What You Need to Know
- Advisors should focus on creating an experience that reinforces your lasting value to clients.
- Discuss product performance, changes in environment and whether the client's plan is on track.
- Educate your clients on Social Security, taxes, risk and cash flow.
In the old days of product-centric client relationships, financial planners used annual review meetings as an opportunity to sell more products, either by replacing older products or gaining a larger share of the client’s investable assets. For the last few decades, the financial services industry has been moving away from product-centric relationships. Current best practices put the client first and instead focus on plan-centric relationships.
As client relationships shift, the role of the annual review changes as well. Advisors should consider viewing their yearly client review meetings through a marketing lens rather than a sales lens. Focus on creating an experience that reinforces your lasting value, so that clients refer friends who have similar financial considerations.
Our practice focuses on middle-income people in or near retirement. Every service we offer is conceived and executed in a way that delivers value to that specific clientele. We discuss a few things in every client review meeting to make sure we are adding value. Consider these items the “do’s” in a list of “do’s and don’ts” for expanding your financial practice.
The backward-looking portion of the meeting includes discussions of topics such as:
- Product performance.
- Changes in the environment such as tax laws or asset class valuations.
- Whether the plan is on track since the last meeting; if not, why not, and what might need to change.
In the forward-looking portion of the meeting, we discuss:
- What changes have occurred in the client’s life since we last spoke?
- What is the client worried about in the coming year?
- What is the client excited about in the coming year?
- Are there any blind spots that they are concerned about or excited about that you are considering on their behalf?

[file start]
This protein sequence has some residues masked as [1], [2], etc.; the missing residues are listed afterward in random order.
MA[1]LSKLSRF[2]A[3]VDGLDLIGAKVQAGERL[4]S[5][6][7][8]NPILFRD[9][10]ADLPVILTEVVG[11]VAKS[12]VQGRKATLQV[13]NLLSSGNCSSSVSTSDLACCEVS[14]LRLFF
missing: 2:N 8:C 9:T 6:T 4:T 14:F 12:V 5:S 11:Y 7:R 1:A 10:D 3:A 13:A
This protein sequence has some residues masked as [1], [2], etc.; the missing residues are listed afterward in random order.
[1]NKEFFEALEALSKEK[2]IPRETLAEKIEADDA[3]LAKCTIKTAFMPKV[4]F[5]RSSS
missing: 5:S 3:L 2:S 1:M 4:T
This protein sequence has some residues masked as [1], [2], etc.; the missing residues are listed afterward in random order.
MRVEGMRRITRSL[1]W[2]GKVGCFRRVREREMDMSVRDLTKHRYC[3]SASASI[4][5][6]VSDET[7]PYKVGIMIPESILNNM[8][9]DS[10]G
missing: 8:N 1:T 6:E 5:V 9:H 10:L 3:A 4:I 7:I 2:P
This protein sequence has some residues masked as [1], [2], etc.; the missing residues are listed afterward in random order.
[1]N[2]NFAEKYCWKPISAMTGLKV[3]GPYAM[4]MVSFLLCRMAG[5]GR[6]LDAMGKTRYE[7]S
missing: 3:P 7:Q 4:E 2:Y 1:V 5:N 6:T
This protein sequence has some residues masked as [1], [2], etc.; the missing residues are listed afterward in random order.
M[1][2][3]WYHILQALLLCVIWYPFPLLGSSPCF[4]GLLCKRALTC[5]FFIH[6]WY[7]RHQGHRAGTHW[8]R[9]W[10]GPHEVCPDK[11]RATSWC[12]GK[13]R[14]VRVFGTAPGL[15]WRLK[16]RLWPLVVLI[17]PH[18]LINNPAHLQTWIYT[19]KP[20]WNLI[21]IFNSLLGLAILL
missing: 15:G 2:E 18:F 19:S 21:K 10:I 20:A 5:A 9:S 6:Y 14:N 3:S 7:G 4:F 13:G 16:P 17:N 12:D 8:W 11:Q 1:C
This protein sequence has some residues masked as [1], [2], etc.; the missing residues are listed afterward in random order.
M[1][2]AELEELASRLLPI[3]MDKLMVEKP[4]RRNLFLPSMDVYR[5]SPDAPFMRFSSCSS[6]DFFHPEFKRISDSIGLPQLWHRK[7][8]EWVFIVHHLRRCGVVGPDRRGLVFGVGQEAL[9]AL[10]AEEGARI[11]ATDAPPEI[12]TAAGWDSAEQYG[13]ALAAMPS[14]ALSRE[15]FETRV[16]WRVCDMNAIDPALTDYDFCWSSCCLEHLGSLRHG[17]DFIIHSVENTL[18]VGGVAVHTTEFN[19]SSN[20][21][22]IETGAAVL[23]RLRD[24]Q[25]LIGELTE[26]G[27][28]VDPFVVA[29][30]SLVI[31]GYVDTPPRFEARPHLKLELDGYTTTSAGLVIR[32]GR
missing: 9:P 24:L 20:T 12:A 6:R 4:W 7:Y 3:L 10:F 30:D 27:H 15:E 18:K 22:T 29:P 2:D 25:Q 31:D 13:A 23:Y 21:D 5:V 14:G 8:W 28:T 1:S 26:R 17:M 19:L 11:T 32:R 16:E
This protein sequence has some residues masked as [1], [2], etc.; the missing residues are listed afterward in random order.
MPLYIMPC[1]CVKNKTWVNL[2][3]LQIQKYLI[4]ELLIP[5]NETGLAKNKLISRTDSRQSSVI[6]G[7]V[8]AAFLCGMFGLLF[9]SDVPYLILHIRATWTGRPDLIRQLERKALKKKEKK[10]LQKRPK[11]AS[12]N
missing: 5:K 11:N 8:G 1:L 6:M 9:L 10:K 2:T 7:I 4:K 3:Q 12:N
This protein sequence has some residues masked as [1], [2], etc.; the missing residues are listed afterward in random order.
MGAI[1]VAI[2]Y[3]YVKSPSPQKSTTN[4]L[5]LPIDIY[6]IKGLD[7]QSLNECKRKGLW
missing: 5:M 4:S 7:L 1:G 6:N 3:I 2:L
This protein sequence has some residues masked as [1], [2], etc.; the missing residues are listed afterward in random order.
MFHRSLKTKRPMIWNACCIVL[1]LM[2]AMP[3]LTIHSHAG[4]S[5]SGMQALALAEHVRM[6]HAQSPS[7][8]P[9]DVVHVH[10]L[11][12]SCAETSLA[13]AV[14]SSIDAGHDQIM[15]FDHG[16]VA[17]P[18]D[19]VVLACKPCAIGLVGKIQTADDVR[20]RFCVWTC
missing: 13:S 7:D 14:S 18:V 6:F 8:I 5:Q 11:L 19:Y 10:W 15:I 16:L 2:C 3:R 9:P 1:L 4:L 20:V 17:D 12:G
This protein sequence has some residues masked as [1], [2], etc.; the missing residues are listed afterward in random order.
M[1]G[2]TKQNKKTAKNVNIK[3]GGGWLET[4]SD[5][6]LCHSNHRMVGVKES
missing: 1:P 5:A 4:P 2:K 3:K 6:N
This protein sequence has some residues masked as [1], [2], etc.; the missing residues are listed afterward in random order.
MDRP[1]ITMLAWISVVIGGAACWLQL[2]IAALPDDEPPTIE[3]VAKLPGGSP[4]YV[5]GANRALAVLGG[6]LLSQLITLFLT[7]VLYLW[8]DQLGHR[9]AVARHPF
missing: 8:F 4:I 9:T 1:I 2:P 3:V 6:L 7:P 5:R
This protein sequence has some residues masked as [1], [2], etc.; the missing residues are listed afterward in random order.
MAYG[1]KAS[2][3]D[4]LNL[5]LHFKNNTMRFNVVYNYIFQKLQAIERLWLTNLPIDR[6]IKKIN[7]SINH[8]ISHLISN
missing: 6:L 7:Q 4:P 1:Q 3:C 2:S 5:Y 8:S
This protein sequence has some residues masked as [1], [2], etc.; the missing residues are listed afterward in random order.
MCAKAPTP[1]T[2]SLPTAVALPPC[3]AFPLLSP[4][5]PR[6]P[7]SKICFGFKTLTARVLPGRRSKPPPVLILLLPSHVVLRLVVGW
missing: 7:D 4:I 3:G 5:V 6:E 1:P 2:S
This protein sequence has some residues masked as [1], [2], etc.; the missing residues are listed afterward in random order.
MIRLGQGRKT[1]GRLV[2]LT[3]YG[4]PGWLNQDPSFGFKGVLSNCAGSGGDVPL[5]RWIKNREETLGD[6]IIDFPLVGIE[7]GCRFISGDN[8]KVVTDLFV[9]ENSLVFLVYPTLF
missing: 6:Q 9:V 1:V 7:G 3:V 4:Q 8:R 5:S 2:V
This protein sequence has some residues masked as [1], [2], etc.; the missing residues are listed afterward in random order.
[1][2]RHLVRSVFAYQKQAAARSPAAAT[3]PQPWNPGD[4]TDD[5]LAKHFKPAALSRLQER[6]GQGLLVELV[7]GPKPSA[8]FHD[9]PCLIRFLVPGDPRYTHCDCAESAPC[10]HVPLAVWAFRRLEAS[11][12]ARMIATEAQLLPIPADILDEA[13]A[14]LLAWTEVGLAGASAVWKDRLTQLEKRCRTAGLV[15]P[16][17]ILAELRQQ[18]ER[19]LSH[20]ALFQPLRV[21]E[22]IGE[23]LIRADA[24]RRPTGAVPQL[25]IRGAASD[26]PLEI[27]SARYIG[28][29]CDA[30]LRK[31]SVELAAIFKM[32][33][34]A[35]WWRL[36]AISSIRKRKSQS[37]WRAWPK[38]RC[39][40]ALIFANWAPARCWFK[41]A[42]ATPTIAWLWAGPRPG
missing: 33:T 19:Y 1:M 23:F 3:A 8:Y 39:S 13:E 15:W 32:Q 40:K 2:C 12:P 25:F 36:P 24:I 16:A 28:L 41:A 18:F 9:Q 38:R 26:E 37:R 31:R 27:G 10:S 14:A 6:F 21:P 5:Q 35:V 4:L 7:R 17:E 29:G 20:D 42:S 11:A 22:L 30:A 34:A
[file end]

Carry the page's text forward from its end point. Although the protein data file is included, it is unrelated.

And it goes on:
- Does the plan need to change given the forward-looking portion of the meeting?
We also take a deeper look at the following areas:
Advisors have an excellent opportunity to educate clients about the future of Social Security and help them avoid making a claiming mistake out of fear. While the Social Security program is undoubtedly running low on funds, it doesn’t mean the system won’t pay a dime of benefits when the trust fund hits zero. If the trust funds are depleted, current tax revenue would still support roughly 75% of benefits.
Take the opportunity to discuss how a Social Security shortfall has been addressed historically, how it’s likely to be addressed going forward, and how to prepare if the Social Security trust funds do run out. What does it mean to your client’s financial plan? Does that mean that they run out of money 10 years earlier? Do they need to cut $300 per month out of their lifestyle today or work one or two years longer?
You don’t need to know all the complicated interactions between different tax provisions and types of income to determine the impact of taxes on a client’s retirement strategy. Reviewing the client’s tax situation annually could present some exciting opportunities for advisors who know where to look. There may be opportunities for Roth conversions. Converting part of a client’s traditional IRA into a Roth IRA can offer significant long-term tax benefits.